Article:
687 N.E.2d 563 (Ind. 1997), 82S00-9407-DP-666, Prowell v. State
|Citation:||687 N.E.2d 563|
|Party Name:||Vincent J. PROWELL, Appellant-Defendant, v. STATE of Indiana, Appellee-Plaintiff.|
|Case Date:||November 04, 1997|
|Court:||Supreme Court of Indiana|
Rehearing Denied March 2, 1998.
Dennis A. Vowels, Michael C. Keating, Keating, Bumb & Vowels, Evansville, for Defendant-Appellant.
Pamela Carter, Attorney General, Arthur Thaddeus Perry, Deputy Attorney General, Indianapolis, for Plaintiff-Appellee.
On Direct Appeal
In this direct appeal, the defendant-appellant, Vincent J. Prowell, challenges his death sentence for the murders of Denise Powers and Chris Fillbright. On May, 23, 1993, Powers sat in her automobile waiting for Fillbright. As Fillbright approached the automobile door, the defendant shot him in the back of his head, at close range. As Powers was screaming, the defendant shot her twice, also at close range, in the face and in her right side, piercing her lung and heart. An eyewitness observed the shootings and identified the defendant as the shooter. The defendant pled guilty to both murders. The trial court ordered the death penalty.
The defendant alleges various errors, four of which are reviewable in this direct appeal: 1 (1) improper admission of victim impact evidence; (2) applicability of the option of life imprisonment without parole; (3) insufficiency of the trial court order imposing the death sentence; and (4) improper consideration of factual issues in sentencing. In addition, the defendant requests that this Court revise his death sentence to a term of years.
Victim Impact Evidence
The defendant first contends that the substantial amount of victim impact evidence--testimony, poems, and photographs--admitted at his sentencing hearing requires reversal of his sentence. 2
In Bivins v. State, 642 N.E.2d 928 (Ind.1994), cert. denied, 516 U.S. 1077, 116 S.Ct. 783, 133 L.Ed.2d 734 (1996), we explained that, in death penalty proceedings, courts may consider only the aggravating circumstances specified in the death penalty statute. Thus, "the admissibility of the victim impact evidence ... hinges upon its relevance to the death penalty statute's aggravating and mitigating circumstances." Id. at 957.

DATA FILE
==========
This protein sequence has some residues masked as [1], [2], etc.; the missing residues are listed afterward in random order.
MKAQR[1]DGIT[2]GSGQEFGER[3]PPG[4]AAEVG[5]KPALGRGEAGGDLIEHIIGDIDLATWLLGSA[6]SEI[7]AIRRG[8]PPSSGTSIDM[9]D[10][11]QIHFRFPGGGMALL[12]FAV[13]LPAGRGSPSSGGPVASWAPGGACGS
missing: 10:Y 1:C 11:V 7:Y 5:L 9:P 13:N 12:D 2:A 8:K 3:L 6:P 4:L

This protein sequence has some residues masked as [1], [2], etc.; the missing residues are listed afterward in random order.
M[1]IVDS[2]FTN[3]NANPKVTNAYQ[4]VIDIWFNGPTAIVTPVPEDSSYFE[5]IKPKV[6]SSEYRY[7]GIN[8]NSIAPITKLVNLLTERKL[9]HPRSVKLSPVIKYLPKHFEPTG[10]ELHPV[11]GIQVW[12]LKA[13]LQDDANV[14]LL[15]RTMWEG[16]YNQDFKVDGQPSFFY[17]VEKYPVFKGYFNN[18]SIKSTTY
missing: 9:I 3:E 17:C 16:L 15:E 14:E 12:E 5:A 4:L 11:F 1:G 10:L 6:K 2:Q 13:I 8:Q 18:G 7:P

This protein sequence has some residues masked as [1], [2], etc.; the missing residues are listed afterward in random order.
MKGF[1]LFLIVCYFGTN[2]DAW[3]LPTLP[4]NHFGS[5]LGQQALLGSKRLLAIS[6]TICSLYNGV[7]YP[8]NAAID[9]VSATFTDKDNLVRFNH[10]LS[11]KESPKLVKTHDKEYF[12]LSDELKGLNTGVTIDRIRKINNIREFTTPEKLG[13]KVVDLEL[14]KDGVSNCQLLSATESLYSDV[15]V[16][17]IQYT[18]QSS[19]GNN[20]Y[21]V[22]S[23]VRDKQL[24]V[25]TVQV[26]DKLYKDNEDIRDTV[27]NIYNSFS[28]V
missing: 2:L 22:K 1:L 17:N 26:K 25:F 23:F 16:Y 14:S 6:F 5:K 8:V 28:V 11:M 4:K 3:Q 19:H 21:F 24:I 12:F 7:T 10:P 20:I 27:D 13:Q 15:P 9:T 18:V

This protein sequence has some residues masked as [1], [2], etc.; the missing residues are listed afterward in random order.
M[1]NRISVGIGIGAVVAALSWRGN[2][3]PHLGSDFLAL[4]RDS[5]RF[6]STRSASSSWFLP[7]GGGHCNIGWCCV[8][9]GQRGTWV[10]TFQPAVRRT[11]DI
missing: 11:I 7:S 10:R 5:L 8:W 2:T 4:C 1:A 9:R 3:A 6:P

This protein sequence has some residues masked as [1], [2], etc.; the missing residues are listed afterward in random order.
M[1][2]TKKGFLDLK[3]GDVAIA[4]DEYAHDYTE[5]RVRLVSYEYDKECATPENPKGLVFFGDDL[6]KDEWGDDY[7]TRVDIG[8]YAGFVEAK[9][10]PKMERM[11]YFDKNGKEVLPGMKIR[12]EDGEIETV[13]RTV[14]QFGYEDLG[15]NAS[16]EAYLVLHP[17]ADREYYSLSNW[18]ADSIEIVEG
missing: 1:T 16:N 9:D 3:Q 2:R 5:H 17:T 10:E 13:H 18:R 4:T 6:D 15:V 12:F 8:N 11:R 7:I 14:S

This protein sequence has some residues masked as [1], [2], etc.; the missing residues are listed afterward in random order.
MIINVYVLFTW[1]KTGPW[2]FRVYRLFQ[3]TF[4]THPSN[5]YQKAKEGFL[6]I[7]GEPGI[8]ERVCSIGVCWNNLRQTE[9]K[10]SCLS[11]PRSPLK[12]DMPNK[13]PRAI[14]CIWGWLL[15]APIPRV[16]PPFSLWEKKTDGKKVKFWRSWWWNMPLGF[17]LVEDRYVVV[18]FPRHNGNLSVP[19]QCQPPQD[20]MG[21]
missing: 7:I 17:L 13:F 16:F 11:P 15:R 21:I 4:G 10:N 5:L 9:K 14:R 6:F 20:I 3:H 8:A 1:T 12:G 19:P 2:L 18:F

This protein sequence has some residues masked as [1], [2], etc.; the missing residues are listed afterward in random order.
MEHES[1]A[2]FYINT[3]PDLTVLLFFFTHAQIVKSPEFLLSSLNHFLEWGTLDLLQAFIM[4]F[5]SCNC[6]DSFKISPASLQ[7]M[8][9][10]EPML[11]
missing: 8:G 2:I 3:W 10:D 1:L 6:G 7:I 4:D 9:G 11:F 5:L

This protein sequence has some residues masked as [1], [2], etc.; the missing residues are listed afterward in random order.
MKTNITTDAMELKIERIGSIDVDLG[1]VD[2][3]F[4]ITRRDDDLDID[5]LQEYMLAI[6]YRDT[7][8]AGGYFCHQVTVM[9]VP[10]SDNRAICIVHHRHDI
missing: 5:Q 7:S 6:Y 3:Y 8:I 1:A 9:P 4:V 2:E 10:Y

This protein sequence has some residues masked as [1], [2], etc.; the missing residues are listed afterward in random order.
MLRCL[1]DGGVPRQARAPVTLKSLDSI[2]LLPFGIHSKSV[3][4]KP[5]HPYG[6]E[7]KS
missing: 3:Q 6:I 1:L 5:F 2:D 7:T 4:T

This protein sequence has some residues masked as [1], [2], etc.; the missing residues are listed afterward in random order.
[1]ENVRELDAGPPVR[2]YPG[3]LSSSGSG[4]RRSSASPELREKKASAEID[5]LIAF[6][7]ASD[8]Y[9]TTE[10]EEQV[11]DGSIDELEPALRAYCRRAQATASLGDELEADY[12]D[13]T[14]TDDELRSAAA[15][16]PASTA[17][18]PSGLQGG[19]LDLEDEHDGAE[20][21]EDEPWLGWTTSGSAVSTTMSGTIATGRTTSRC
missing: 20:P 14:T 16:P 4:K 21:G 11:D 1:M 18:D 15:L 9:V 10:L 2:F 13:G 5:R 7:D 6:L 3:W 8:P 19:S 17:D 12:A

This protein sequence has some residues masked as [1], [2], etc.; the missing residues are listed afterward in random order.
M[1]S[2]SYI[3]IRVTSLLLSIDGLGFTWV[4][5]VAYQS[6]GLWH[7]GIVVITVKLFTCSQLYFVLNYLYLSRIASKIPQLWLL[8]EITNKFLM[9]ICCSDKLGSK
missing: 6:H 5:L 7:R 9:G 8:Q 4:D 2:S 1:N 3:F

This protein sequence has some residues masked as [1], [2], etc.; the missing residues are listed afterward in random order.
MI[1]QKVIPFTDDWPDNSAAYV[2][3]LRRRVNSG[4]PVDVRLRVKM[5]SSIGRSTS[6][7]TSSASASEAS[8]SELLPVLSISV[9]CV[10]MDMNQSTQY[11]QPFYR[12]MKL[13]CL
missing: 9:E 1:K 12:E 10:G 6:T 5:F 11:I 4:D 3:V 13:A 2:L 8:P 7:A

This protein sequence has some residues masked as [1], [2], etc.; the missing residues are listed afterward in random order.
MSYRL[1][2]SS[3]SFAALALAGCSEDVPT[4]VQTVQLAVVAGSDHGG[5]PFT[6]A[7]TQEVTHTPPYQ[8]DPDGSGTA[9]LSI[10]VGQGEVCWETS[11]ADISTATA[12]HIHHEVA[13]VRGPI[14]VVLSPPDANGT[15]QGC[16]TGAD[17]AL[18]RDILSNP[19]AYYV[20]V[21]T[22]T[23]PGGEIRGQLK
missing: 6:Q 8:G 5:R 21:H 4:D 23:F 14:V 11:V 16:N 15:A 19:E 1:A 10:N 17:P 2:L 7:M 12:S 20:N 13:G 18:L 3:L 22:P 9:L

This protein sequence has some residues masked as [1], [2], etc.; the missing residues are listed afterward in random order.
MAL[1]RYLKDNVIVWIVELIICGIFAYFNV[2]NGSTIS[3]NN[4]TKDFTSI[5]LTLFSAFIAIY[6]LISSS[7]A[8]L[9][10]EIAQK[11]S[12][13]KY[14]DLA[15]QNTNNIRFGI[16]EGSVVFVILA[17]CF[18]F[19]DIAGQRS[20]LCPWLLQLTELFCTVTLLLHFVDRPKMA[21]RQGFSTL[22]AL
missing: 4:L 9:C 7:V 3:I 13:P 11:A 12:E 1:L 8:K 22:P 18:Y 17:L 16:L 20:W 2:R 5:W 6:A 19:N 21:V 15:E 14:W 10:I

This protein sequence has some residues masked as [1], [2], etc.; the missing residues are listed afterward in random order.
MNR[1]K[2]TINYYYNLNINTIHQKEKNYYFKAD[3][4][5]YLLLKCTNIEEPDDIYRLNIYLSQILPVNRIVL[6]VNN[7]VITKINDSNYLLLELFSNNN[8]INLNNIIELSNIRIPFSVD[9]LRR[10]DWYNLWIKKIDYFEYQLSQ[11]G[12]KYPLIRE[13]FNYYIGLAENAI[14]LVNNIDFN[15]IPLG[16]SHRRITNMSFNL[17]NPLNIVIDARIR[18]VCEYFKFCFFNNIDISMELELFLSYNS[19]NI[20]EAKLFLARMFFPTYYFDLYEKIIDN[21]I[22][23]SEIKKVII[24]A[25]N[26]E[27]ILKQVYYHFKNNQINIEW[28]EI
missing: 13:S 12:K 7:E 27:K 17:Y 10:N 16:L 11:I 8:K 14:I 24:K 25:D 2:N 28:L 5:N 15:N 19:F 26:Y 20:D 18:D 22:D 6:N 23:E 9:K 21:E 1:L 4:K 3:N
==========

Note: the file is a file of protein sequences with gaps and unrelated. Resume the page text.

It is significant that the present case does not involve a jury, whose opaque "yes" or "no" recommendation would not reflect the factors leading to its decision. See IND.CODE 35-50-2-9(d) (If "the judgment was entered on a guilty plea, the court alone shall conduct the sentencing hearing."). In capital cases, the trial court must enter a written sentencing order to ensure that only proper matters are considered by the trial court. Benirschke v. State, 577 N.E.2d 576, 579 (Ind.1991), cert. denied, 505 U.S. 1224, 112 S.Ct. 3042, 120 L.Ed.2d 910 (1992); Daniels v. State, 561 N.E.2d 487, 491 (Ind.1990).
The trial court's sentencing order disclosed that the trial court based its sentencing judgment upon the finding and weighing of the charged aggravating factor (the defendant committed two murders) and several mitigating factors (no significant history of prior criminal conduct, youth in a dysfunctional family, and possible exposure to physical and emotional abuse). Record at 270-71. Because the trial court's sentencing order does not refer to any evidence characterized by the defendant as "victim impact evidence," we conclude that any alleged error in admitting such evidence did not affect the sentence imposed. We "must disregard any error or defect in the proceeding which does not affect the substantial rights of the parties." Ind.Trial Rule 61.
Option of Life Imprisonment Without Parole
The second sentencing issue raised by the defendant is the applicability of Indiana Code Section 35-50-2-9(g), which gives the judge the option of sentencing the death-qualified defendant to life in prison without parole as an alternative to sentencing the defendant to death. This section took effect on July 1, 1993 and the Act specifically provided that the life without parole provision "only appl[ies] to murders committed after June 30, 1993." P.L. 250-1993 § 3. The murders in this case were committed on May 27, 1993.
The defendant claims that this limiting provision denies him equal protection of the law. He acknowledges that this question was decided adversely to him in State v. Alcorn, 638 N.E.2d 1242, 1245 (Ind.1994), but claims that Alcorn was wrongly decided. We decline to revisit Alcorn.
The third sentencing error claimed by the defendant is an alleged deficiency in the sentencing order. He claims that the order: (1) lacks the specific facts and reasons which support the court's finding of aggravating and mitigating circumstances; and (2) is perfunctory and conclusory in the manner in which it describes how the aggravators and mitigators have been balanced.